By Tim Leeds
A network television news team wrapped up filming a report about the impact of Amtrak on the Hi-Line today.
After three days in the area, the crew was to leave Havre on the train this afternoon, heading east.
Jim Avila, correspondent from NBC's "Today" show, has been interviewing people for a five-minute segment about the need for Amtrak's Empire Builder in north-central Montana.
Jerry Smith of Save Amtrak said the focus of the piece will probably be Havre, although the crew, headed by independent producer Patrice Fletcher, interviewed people and shot film from Galata to Malta.
"It should be a great piece for the community," he said. "The Hi-Line was the spot to do this story."
Amtrak announced in February that unless it receives the full $1.2 billion it requested the next fiscal year, it might have to cut some or all long-distance passenger service. President Bush's budget request was about half that. Smith said that deadline, Oct. 1, still stands.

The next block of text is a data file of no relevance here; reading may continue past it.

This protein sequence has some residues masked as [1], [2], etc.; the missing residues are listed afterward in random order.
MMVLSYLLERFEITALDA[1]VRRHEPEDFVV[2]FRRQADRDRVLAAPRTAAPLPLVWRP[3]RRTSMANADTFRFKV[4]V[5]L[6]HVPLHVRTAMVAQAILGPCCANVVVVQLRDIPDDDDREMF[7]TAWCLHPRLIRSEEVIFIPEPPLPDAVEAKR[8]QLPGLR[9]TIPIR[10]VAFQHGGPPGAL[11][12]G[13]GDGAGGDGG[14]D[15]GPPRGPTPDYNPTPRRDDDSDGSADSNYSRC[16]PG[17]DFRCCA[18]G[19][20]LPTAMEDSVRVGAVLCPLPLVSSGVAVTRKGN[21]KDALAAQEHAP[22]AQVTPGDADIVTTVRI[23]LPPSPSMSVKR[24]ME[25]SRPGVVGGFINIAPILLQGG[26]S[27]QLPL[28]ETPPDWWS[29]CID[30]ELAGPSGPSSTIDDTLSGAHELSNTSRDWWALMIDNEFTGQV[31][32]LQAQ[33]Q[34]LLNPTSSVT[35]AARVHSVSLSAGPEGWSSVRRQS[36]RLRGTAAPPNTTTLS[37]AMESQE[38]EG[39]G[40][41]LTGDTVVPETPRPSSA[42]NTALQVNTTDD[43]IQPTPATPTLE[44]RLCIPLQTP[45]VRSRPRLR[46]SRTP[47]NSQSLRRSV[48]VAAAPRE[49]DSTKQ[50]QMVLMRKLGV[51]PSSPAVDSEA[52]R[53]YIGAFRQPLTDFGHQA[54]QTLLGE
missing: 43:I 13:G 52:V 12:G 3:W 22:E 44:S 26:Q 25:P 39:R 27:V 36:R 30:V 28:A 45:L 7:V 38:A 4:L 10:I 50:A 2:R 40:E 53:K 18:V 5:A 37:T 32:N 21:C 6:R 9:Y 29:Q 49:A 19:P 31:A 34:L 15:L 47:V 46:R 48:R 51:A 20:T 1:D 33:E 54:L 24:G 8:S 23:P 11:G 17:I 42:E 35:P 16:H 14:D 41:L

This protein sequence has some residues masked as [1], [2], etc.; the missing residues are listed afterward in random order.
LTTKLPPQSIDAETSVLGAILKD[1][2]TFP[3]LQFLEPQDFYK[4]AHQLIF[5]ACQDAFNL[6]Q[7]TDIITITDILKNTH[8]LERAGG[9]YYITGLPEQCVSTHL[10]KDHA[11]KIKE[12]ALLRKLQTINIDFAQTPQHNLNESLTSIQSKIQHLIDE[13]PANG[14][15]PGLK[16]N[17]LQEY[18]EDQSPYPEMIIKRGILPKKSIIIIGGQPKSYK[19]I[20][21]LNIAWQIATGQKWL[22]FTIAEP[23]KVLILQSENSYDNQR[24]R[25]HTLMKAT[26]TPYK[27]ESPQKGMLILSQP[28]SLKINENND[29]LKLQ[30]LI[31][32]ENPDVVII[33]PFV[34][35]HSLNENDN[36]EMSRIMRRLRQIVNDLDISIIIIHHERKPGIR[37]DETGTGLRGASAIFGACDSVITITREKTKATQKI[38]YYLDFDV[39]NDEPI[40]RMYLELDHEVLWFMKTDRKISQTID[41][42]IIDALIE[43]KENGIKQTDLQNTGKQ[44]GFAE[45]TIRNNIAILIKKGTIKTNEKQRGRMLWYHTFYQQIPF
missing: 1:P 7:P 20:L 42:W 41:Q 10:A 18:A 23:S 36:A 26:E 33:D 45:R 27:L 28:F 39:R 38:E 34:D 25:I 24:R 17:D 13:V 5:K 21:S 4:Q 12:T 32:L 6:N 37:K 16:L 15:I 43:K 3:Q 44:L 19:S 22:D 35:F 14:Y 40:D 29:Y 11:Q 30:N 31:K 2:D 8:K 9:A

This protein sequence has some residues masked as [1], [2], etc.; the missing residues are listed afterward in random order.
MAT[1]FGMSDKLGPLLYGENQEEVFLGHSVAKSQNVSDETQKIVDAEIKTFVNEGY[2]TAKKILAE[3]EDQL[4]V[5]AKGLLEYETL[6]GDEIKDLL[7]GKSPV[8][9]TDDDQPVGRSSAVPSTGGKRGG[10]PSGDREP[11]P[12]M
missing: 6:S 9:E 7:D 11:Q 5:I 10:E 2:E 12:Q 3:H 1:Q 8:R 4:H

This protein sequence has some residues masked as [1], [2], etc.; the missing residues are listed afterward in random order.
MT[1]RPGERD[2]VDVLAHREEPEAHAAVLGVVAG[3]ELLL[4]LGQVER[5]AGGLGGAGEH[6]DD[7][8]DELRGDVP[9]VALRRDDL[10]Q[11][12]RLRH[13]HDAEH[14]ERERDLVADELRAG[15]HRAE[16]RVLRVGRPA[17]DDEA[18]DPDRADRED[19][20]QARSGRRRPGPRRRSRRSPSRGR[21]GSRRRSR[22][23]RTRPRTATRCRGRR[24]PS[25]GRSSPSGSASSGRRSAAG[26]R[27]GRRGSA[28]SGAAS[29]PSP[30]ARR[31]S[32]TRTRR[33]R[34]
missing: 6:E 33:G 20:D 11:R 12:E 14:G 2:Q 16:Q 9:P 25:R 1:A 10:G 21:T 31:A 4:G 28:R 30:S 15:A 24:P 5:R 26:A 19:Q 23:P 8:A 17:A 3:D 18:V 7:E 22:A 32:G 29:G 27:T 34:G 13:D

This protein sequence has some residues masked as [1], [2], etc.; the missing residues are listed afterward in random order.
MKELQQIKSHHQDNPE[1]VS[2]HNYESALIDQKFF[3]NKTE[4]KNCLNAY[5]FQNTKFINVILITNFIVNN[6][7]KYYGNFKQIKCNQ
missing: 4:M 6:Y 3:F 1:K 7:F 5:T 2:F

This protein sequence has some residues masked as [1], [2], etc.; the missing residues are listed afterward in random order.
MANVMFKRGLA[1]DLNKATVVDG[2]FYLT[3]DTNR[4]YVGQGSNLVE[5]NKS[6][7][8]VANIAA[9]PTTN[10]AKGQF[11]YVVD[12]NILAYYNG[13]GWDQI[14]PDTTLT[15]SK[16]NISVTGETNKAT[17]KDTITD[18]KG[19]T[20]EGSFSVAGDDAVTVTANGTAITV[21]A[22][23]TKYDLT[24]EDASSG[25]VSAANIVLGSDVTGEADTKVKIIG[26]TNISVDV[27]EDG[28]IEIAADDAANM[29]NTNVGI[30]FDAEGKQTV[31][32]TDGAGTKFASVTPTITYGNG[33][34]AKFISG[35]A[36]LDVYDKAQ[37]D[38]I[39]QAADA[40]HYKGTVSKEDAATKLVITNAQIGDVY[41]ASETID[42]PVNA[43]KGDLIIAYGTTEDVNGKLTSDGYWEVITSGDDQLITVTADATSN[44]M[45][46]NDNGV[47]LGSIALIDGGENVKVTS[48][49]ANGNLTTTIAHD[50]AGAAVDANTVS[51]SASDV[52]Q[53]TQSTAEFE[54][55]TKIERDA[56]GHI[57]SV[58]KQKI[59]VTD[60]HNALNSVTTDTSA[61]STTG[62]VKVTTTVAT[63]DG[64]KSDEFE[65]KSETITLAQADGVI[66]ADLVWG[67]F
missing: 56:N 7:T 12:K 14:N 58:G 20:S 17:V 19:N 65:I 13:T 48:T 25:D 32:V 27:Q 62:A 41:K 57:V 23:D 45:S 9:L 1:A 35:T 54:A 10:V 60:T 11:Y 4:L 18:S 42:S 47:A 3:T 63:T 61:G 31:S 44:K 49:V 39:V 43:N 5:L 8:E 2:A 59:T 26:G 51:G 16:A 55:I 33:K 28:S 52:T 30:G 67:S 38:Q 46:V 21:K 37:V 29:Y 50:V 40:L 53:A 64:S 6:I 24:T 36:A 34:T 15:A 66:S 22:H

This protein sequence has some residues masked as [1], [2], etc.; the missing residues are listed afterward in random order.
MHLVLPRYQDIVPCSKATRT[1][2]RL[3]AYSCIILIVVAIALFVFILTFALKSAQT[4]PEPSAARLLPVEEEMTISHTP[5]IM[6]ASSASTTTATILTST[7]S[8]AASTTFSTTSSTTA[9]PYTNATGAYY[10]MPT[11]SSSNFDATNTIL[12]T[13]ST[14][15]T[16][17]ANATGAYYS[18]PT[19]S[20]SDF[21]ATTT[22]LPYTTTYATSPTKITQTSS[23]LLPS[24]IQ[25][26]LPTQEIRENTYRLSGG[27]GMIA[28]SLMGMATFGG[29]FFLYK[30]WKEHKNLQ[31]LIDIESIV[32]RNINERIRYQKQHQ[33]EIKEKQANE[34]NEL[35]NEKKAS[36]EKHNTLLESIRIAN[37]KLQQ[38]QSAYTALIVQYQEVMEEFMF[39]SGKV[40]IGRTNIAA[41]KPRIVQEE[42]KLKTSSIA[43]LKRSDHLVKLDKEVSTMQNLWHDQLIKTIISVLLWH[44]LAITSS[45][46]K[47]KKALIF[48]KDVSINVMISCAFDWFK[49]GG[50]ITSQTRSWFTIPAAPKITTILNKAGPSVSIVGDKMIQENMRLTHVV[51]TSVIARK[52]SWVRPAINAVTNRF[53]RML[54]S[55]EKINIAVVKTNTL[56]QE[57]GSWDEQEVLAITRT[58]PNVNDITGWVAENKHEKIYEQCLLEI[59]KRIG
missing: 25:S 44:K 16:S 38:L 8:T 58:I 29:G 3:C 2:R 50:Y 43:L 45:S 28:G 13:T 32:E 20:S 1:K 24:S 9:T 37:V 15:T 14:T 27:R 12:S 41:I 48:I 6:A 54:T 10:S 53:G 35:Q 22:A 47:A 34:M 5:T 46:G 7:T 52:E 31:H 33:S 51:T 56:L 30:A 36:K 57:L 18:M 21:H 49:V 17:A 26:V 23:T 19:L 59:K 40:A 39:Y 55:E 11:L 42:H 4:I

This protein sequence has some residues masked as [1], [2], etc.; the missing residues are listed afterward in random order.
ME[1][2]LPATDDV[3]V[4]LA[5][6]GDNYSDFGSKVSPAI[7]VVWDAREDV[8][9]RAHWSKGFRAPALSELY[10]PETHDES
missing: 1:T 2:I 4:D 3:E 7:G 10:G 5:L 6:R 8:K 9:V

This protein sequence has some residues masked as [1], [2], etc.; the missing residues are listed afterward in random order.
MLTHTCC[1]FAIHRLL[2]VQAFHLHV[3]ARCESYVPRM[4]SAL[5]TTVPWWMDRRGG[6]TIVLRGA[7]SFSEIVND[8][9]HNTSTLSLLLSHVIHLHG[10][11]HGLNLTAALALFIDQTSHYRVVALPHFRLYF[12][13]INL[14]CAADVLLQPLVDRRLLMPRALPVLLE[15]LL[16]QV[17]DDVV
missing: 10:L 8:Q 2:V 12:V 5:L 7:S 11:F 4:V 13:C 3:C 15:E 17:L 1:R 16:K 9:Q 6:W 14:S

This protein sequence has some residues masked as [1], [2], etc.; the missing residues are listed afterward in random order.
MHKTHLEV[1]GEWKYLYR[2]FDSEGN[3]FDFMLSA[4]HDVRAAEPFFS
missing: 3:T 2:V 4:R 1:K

"The $1.2 billion is still out there," he said.
In recent days, Smith said, the new Amtrak president, David Gunn, has sent a letter to Amtrak employees stating that unless the national rail service gets a $200 million loan it is seeking, the entire service could temporarily shut down.
The NBC interviews on the Hi-Line went well, Havre Area Chamber of Commerce executive director Debbie Vandeberg said today. They illustrated how much the Hi-Line needs the service.
"Rural America shouldn't be punished for the fact that we live here," she said.
Vandeberg and Smith helped Fletcher arrange interviews with people on the Hi-Line who use the Empire Builder to travel to Seattle or the Mayo Clinic in Rochester, Minn., for medical treatment or whose businesses are tied to Amtrak, as well as people who use it for general transportation.
"You take away the rail service and you take away a real lifeline a real connectivity to the outside world," she said.
The date the piece will air is not set.